Americans have always been, and always will be, fascinated with epics. I think it's a scale thing; it's in our very history, our very being, to do things in a big way. Thus many critics have been impressed by Paul Thomas Anderson's There Will Be Blood, using big words to describe it: "bold," "magnificent," "saga," "titanic," "grandeur." Comparisons have been slung around not with anything recent, but with the likes of Citizen Kane, The Treasure of the Sierra Madre, and, appropriately, Giant. I have to admit, I was impressed too, but not excited. Though Anderson's pure filmmaking skill, his sense of movement, rhythm, timing, light and dark, places him among the greats of our time, I feel that There Will Be Blood is a step back into the all-too conventional, and the least of his five films.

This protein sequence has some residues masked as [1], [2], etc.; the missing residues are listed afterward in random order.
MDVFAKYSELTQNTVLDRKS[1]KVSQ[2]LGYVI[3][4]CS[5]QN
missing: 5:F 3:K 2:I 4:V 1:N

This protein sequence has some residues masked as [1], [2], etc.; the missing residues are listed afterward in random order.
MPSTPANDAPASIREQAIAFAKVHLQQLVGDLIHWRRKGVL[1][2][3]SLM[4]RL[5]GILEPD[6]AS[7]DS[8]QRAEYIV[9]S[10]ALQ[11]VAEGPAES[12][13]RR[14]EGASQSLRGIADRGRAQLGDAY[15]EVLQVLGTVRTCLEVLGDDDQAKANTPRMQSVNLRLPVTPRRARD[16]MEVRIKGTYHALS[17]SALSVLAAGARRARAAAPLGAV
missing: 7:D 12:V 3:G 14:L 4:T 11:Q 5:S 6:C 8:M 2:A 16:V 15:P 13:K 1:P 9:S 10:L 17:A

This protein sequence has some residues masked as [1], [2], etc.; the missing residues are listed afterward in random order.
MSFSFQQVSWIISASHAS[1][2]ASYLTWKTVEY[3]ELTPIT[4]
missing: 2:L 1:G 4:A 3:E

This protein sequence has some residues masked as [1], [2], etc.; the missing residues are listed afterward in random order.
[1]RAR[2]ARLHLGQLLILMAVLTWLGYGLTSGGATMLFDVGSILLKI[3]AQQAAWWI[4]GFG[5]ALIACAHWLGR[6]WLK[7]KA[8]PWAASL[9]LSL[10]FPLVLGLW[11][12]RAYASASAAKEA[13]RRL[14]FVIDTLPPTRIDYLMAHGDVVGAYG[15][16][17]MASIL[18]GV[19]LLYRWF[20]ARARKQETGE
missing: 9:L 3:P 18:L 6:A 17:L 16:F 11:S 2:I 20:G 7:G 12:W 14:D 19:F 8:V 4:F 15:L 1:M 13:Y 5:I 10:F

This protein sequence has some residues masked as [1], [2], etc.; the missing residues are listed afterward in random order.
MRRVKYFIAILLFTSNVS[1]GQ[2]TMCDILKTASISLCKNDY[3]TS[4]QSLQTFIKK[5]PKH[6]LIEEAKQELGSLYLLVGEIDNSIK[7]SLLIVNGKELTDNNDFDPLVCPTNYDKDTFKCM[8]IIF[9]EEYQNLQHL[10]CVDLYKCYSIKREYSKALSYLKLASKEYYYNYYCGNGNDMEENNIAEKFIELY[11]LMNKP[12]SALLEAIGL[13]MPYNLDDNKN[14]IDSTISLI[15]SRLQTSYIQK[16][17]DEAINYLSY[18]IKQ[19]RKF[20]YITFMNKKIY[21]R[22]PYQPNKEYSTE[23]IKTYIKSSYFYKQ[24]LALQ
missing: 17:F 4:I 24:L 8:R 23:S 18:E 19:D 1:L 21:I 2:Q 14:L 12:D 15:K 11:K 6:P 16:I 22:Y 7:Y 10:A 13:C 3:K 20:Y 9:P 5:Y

Let's start with his source material, Upton Sinclair's novel Oil!, which was published in 1927. Sinclair was more of a political writer than a creative writer; he apparently sent copies of some of his books to members of Congress, and his views helped establish certain laws. Because of this condescending, soapbox quality, his work has inevitably fallen out of fashion, and out of print; the new movie tie-in is the only way one can buy the book today. Why dust off this creaky source material in 2007? Anderson undoubtedly found something resonant about it, which must invariably be political rather than personal. Perhaps he saw a connection between Daniel Plainview (Daniel Day-Lewis), scooping up all the oil in the Midwest and swindling anyone who gets in his way, and a lot of the suspicious oil activity that still goes on today.